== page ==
I for one reject the idea that there’s an inherent dualism. Much of what we now know about the outside world also once seemed magical.

    As one friend of mine once argued, God is “etc.” — all the rest of the stuff that we haven’t grasped yet. Fortunately, in a universe of infinite universes, etc will always be beyond our grasp. But that doesn’t mean that things that we once thought of as the province of the sacred won’t become part of our everyday knowledge.

  • Marie Bjerede


    Some of the most arresting observations came, for me, in 2003 from Daniel Goleman’s book: Destructive Emotions: How Can We Overcome Them?: A Scientific Dialogue with the Dalai Lama.

    This book discusses how brain imaging of highly accomplished practitioners of contemplative orders reveals links between specific neuronal brain states and spiritual insight. Sophisticated tools for understanding the mind that have evolved over thousands of years in eastern tradition are shown to converge with our rapidly evolving models derived from western scientific and philosophical tradition.

    For me it is the confluence of these apparently opposite models (by arguably some of the clearest thinkers of our time) that is so captivating. It creates new ways of thinking about the world which are pragmatically useful.


  • I see John’s comments as coming from the perception that, as Francisco Varela suggests, there is a blind spot regarding the phenomenology of first-person experience. Eg., what is the first-person experience of this “affective state” that neuroscience tries to explain? This is not irrelevant when what you want to “explain” is experience itself.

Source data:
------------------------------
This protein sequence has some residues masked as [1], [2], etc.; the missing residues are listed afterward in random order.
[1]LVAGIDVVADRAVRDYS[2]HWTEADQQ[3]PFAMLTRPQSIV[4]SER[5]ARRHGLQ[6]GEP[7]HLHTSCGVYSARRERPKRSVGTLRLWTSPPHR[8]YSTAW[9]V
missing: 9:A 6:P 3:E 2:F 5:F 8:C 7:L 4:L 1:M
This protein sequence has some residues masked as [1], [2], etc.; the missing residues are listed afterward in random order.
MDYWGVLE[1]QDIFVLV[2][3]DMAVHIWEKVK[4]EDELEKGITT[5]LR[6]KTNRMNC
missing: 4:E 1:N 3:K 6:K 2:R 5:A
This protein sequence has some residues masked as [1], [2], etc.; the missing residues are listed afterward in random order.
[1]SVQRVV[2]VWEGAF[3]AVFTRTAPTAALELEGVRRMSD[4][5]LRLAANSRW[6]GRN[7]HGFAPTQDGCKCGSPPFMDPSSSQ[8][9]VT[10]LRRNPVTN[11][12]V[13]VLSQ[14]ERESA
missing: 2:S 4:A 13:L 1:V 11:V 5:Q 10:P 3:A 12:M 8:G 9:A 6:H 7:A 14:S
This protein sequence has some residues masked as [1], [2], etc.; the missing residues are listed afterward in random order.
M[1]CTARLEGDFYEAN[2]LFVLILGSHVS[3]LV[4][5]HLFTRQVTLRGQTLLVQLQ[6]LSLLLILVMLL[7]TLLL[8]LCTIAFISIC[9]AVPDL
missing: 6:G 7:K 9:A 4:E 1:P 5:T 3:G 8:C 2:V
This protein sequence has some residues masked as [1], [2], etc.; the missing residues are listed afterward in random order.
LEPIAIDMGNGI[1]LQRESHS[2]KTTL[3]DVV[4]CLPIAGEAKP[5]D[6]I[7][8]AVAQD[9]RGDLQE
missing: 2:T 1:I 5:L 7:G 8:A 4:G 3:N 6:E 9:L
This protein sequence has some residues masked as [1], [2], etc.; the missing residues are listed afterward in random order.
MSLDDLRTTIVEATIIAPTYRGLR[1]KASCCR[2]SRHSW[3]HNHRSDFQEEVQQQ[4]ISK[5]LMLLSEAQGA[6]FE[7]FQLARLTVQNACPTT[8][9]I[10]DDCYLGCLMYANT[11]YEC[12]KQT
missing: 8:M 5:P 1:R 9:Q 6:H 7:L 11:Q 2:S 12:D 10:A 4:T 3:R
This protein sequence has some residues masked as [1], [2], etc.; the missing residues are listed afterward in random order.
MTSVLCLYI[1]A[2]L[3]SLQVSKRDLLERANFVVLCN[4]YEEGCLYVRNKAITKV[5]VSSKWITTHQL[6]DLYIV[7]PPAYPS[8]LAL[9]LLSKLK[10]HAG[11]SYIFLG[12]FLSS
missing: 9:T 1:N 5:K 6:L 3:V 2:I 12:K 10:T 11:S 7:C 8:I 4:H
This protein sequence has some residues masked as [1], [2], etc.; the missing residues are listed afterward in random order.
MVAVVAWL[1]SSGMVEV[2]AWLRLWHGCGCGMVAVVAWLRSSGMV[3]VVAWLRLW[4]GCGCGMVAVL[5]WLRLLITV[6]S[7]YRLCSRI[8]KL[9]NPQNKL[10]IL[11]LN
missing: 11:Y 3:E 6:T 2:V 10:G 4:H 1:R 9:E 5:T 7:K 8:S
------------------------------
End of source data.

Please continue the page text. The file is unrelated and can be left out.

There is an incredibly provocative treatment of this issue, which does not ignore the blind spot (in fact it finds it at the heart of contemporary quantum physics) by Henry Stapp et al: A Model of the Quantum-Classical and Mind-Brain Connections, and of the Role of the Quantum Zeno Effect in the Physical Implementation of Conscious Intent”. And hey, quantum zeno effect is as cool a concept as you can possibly have. :-)

    – Mark

  • Mark —

    I hear you. But the whole point of the new neuroscience is to measure, monitor, and modify affective states. Marie mentions the work on brain imaging work with the Dalai Lama. At the conference, we also had Ed Boyden talking about his mindblowing work about using magnetic stimulation of particular brain regions to affect what people experience.

    I’ll blog a link to coverage of that talk momentarily.

    Reading some of Oliver Sacks stuff also helps bring together a sense of the objective and affective side of neuroscience. Boy, did some of the observations he made in The Man Who Mistook His Wife for a Hat come home when my mother in law had a stroke. We like to think that our mind is independent of our brain, but it isn’t. Understanding the brain does indeed give insight into the mind.

    Meanwhile, there was also a great talk at TED this year by Jill Bolte Taylor, a neurologist who had a stroke, and describes the experience from the inside with reference to what she knows from the outside. It will eventually be live on the net.

  • Alfredo Santurio

    “Intuition and gut feelings come from one kind of thought, reason from another. Together, they balance each other and fill in each other’s blind spots”. Well, it’s pretty sad to see someone with such an enthusiasm be so way out of the point.
    She either had NOT read Damasio or is unable to understand it. He starts the trilogy with “Descartes’ error”, showing how wrong it’s to think this way; the bottom line of all of his work is: what we call emotions is a piece -a crucial piece- of the way our reasoning works.
    Other than reading Damasio, an episthemological understanding of brain science can’t be better developed than in Glimcher’s “Decisions, Uncertainty, and the Brain”. PLEASE read it, you will never see biological and brain science -or talk about it- the same way.